Popular culture can be instantly disposable, and what might have been outrageous and irreverent 20 years ago can lose its edge long before it exhausts its commercial value.
By ROBERT TRUSSELL
The Kansas City Star
That seems to be the case with “Santaland Diaries,” a one-actor stage play adapted and directed by Joe Mantello in 1996 and based on a famous 1992 radio essay by David Sedaris.
Sedaris’ piece purported to be an accurate account of his experience working as an “elf” in Macy’s during the Christmas holidays. Much of the humor was derived from the deadpan juxtaposition of his cynical observations of crazed shopping behavior and the fake image of Christmas cheer projected by department stores. But at this late date, the material has lost a lot of its punch, and the Kansas City Repertory Theatre production may leave some viewers wondering: “And the point is . . . ?”
The show, directed by Jerry Genochio and featuring an inventive performance by Brian Sills, elicited two big expressions of approval from the audience on opening night. One was for the set, designed by Clint Ramos, at the moment when what appears to be an enormous Christmas gift unfolds to reveal “Santaland.” The other was for Sills’ inspired performance of “Away in a Manger’ in the style of Billie Holiday.
Audience reactions ranged from occasional guffaws to mild chuckles. A few people near me sat in mute silence. The hard-working Sills did all he could reasonably do with the material and invested the performance with considerable wit and charm. Give the guy credit for giving it his best shot. But there’s nothing surprising in the notion that a grown man looks ridiculous costumed as an elf or that abusive parents attempt to shove the “joy” of Christmas down their kids’ throats.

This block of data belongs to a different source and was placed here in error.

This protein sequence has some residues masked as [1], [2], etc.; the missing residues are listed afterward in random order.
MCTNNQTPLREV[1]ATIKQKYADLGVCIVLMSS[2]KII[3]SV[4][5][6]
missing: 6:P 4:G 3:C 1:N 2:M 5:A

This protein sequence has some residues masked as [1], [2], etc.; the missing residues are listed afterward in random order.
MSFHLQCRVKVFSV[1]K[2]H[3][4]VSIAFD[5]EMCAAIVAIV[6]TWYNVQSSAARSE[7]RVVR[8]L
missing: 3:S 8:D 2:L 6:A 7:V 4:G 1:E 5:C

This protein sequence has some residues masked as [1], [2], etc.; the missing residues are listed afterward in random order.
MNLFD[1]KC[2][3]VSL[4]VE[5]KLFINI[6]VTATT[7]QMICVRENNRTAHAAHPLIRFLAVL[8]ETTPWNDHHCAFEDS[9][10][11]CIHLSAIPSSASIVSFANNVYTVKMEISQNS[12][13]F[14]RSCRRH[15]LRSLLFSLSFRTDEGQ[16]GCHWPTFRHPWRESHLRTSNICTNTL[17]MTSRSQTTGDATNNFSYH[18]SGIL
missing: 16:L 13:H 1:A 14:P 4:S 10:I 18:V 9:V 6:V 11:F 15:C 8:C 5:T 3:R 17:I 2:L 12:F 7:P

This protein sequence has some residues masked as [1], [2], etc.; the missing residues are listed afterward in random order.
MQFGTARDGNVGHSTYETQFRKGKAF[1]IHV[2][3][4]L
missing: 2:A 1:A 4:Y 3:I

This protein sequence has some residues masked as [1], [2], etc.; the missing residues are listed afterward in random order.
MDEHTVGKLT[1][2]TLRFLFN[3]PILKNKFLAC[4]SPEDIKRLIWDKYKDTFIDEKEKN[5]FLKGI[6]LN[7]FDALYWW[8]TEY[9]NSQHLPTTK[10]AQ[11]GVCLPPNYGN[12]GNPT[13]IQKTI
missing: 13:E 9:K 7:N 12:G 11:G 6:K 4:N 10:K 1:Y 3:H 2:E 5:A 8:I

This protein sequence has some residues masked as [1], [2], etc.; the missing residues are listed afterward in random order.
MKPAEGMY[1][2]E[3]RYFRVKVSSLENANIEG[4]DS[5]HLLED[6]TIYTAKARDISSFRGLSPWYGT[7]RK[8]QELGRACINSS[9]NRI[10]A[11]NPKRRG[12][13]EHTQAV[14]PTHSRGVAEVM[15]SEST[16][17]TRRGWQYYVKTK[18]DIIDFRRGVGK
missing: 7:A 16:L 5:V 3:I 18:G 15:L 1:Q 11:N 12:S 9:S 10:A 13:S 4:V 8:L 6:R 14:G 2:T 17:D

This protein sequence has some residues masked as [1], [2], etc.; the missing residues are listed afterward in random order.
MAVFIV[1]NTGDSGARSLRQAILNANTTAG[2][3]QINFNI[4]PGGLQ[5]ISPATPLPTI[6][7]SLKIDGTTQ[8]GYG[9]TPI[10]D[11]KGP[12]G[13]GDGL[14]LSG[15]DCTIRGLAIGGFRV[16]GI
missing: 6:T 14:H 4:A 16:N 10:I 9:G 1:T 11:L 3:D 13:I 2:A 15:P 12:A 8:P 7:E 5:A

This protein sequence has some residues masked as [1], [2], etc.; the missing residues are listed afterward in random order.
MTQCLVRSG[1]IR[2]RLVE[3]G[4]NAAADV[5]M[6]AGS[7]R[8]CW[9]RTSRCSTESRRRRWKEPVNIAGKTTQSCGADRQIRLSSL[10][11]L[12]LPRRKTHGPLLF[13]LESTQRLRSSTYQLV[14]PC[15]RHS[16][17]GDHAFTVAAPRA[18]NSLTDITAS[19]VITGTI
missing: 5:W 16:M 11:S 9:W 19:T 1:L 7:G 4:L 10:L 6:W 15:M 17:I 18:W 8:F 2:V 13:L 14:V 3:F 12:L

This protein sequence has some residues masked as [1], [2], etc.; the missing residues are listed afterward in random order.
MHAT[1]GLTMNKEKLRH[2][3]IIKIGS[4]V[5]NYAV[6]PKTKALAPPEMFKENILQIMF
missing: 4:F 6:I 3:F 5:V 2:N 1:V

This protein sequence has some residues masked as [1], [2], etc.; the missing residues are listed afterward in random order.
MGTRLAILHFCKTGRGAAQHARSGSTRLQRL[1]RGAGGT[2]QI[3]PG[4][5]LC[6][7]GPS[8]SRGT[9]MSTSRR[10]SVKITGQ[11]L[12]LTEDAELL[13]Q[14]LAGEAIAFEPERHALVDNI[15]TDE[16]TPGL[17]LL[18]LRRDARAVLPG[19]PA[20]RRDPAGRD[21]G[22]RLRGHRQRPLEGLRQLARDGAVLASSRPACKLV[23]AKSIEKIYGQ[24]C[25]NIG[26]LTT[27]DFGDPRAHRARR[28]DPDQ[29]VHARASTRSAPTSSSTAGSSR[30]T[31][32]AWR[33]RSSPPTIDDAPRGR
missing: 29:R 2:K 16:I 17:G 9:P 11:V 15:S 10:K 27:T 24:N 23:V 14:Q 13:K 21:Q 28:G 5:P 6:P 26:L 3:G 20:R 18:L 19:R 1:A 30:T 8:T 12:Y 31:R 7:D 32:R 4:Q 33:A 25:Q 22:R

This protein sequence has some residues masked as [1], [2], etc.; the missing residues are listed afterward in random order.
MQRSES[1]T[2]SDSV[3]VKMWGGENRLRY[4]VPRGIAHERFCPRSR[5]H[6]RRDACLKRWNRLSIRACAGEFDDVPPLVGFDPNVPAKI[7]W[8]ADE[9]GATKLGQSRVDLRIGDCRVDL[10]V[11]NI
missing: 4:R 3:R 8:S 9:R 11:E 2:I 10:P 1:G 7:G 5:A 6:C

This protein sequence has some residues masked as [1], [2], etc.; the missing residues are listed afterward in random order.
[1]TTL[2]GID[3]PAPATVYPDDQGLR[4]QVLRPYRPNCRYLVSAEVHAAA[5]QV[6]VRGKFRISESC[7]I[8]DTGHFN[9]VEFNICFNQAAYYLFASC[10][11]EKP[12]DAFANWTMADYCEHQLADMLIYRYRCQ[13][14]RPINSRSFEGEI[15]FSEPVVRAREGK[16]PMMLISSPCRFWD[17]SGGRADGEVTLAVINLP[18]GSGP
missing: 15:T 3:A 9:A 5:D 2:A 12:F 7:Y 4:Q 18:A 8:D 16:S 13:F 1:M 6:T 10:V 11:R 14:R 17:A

The show runs only about an hour, and the producers apparently decided the audience deserved more than a one-man show. Thus, we were introduced to the Shenanigans, a jokey musical duo that served up novelty songs, wacky arrangements and unsophisticated sexual humor for 30 minutes before the play began.
Claybourne Elder and Shanna Jones, dressed in campy Tyrolean outfits, exhibited nice comic timing and coaxed a lively response from the audience as they performed on ukulele, guitar and kazoo. Elder kept time with foot pedal attached to a box that functioned as a bass drum. At one point he played a melodica, and Jones kept things interesting on a variety of rhythm instruments.
To reach Robert Trussell, theater critic, call 816-234-4765 or send email to email@example.com.